Forgive the blowing of my own brass instrument, but I’m going to start this piece by telling you how successful I am. In a shiny 30-year-career, I’ve written for the nationals; had columns in many glossies; created and hosted podcasts; devised a TV series (Dead Famous for Living. Go watch it, I might still get a cut); guested on many TV shows; hosted one TV series (What Men Want. The irony); and presented radio shows for the BBC for years.
I share my CV not for a This Is Your Life audition, but because I want you to get a full, real, picture of my ‘loser’ situation and that of many renters.
For this article is about midlife renters. (I’m 56.) And the shame of midlife renting. (‘Shame’ wasn’t in the commission: but shame, for me, it is.)
Official data released on Monday said there’s been a 70% rise in the number of tenants in their 40s, 50s and 60s — 1.18 million households now, compared with 691,000 recorded in 2011.
I feel for each and every one of those people because, if they are like me, they will hate renting.
Renting when you’re young is bad enough – decrepit buildings with flatmates who Post-it their milk in the sectioned-off fridge – but when you’re older? When your peers have paid or are paying off their mortgages and you’re selling fillings – not necessarily your own – to cover your rent? When they’re making life-changing profits by selling-up and downsizing and you’re buying yellow stickered own-brand beans? When you, most importantly, crave a home and your home is not – and never will be – really yours? It, yes, feels shameful. And painful.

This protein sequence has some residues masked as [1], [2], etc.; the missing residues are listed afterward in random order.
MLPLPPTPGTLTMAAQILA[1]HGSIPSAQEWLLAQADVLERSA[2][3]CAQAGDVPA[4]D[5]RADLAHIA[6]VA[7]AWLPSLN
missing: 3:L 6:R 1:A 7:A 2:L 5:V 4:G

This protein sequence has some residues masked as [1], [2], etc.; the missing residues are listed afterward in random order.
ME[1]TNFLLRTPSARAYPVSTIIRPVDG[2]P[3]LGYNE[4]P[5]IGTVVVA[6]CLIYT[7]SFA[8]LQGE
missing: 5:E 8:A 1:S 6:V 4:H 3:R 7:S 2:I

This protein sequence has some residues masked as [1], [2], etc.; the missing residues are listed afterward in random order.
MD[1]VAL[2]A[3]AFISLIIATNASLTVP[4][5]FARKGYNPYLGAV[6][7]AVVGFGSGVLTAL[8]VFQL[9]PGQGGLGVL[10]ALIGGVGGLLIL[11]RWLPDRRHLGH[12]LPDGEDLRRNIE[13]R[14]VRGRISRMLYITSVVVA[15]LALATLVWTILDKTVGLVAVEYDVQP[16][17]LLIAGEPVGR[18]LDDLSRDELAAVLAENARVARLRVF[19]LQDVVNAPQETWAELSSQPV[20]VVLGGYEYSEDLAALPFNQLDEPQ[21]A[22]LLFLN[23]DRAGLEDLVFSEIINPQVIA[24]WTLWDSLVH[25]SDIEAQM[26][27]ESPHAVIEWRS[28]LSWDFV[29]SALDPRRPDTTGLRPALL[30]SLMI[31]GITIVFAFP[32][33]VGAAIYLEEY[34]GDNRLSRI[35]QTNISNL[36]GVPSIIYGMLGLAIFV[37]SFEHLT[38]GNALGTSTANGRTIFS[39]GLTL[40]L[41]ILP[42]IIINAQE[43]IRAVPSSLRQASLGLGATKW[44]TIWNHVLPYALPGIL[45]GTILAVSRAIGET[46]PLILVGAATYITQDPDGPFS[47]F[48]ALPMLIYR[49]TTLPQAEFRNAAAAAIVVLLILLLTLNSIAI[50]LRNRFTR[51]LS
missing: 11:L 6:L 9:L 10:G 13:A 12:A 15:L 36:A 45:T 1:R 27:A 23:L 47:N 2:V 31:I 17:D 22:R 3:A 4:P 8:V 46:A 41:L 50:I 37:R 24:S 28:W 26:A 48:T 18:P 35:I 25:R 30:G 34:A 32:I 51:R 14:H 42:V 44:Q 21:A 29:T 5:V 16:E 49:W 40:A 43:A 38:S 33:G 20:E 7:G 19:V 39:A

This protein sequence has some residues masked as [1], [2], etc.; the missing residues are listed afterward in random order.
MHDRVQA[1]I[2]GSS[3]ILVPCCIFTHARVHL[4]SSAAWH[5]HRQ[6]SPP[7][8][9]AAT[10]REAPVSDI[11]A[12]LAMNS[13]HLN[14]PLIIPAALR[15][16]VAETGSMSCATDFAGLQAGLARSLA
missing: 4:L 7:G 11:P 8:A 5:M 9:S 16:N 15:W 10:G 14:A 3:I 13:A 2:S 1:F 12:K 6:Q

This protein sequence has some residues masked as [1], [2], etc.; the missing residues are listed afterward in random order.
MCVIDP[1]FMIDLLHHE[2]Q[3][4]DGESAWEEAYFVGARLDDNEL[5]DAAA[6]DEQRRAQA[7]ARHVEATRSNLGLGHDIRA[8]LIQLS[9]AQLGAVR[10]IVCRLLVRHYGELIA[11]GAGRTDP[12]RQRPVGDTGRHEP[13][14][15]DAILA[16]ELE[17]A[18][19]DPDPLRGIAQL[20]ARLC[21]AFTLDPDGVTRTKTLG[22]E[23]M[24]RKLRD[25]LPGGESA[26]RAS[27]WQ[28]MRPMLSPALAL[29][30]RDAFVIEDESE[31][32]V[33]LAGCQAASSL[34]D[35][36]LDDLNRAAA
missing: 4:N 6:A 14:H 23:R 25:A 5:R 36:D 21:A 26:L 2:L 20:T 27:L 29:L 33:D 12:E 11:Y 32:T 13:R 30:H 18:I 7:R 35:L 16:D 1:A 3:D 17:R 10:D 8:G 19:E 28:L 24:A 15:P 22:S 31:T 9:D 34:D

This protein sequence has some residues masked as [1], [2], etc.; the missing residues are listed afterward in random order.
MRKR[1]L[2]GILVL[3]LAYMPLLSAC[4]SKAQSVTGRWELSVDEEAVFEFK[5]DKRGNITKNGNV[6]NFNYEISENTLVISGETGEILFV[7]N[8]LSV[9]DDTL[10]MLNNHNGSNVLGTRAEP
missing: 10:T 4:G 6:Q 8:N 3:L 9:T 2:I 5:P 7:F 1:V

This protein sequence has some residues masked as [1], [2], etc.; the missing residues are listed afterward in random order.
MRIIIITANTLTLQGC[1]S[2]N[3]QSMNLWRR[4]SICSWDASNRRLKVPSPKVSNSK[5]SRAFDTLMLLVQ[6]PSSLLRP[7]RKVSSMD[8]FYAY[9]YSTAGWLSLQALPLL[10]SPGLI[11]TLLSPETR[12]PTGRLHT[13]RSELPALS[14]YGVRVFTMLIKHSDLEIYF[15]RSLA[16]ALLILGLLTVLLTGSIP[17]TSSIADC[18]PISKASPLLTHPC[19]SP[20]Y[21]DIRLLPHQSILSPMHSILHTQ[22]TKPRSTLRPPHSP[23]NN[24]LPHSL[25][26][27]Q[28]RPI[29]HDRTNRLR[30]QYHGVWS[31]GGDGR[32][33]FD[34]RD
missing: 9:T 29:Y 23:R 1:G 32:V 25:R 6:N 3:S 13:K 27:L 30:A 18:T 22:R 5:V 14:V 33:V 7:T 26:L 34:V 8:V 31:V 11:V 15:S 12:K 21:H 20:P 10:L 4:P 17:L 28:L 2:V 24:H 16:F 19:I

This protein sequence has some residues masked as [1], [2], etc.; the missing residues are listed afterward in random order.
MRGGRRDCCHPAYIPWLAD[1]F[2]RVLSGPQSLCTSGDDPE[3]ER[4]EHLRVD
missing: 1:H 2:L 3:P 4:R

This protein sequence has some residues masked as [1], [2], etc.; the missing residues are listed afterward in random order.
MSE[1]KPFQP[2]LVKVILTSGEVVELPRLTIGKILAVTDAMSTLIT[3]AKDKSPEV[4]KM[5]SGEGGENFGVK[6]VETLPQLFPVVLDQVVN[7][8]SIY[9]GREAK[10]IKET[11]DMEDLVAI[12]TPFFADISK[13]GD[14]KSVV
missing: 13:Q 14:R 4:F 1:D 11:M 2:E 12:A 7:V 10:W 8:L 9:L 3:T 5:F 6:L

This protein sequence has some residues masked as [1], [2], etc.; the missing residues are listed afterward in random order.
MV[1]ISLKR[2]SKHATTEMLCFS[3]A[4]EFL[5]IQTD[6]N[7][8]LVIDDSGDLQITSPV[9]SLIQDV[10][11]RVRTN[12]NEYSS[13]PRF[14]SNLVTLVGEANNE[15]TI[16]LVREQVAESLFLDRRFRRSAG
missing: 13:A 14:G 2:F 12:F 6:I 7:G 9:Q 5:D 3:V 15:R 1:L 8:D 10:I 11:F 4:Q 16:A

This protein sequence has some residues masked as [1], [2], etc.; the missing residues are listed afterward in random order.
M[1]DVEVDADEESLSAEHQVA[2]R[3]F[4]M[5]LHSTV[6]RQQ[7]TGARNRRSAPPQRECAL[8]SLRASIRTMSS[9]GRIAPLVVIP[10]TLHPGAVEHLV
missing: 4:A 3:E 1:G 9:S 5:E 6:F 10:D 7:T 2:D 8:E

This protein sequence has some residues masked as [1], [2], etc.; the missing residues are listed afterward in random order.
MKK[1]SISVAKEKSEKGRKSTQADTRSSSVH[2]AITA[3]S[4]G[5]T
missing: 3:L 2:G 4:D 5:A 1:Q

Let me tell you my story.
At 35, after years of working incredibly hard and with no financial help from anyone, I bought a flat in north London. As a single freelancer, this deal was as big as the tiny flat was ridiculous. (The bath was almost the same size as my feet.) But I didn’t care. I loved that scuzzy one-bed. I loved that I could decorate it however I liked and loved that I had never – not even as a child – felt so secure in a home. (I have never lived anywhere longer than five years.) Then an obviously-troubled neighbour moved in next door. She wore a square of bright blue eyeliner on her lower lids; only ever bought cat litter and cotton wool; and she sang – loudly – from the Yoko Ono songbook. I stupidly asked her to not sing quite so loudly from the Yoko Ono songbook — and that was it. For six months she terrorised me: screaming at me on the street; buzzing every flat in my building at 3am, declaring me a ‘c*nt’; throwing stones at my window… And then my dad was diagnosed with terminal cancer.
What I should have done was rent the place out and move on — but my assaulted brain couldn’t cope – not least with managing a property or getting it in a fit state to rent out – and I made the second-worst decision of my life. I sold. (The worst was not getting knocked up by a potential buyer. No kids, no partner, no home: I’m the unholy trinity of ‘let’s hope reincarnation is a thing’.)
I sold, put the money into an account for my next home deposit, and was then punched in the throat by the 2008 recession. My writing earnings went from £1k a feature to £120 – sometimes £0, ‘but exposure’ – and my dad died. Big grief and little properly-paid work meant I lived off my savings and I was back in the world of renting.
Which was traumatising. Finding (then) £1,200pcm often proved impossible, so I would then be ‘hidden homeless’ and sleeping on friend’s of friend’s sofas. Renting/sofas/renting went on for 10 years — and in that time I moved 30 times; 19 in an especially devastating 24 months. (I remember tweeting about this, and a bloke saying he’d moved often, too — but it was worse for him because he had children and had to move them/their lives, too. Yes, an awful upheaval — but still with family, support and love around you. Moving totally on your own – often to a different city; one of my moves was to Manchester – has its own, equal, challenges.)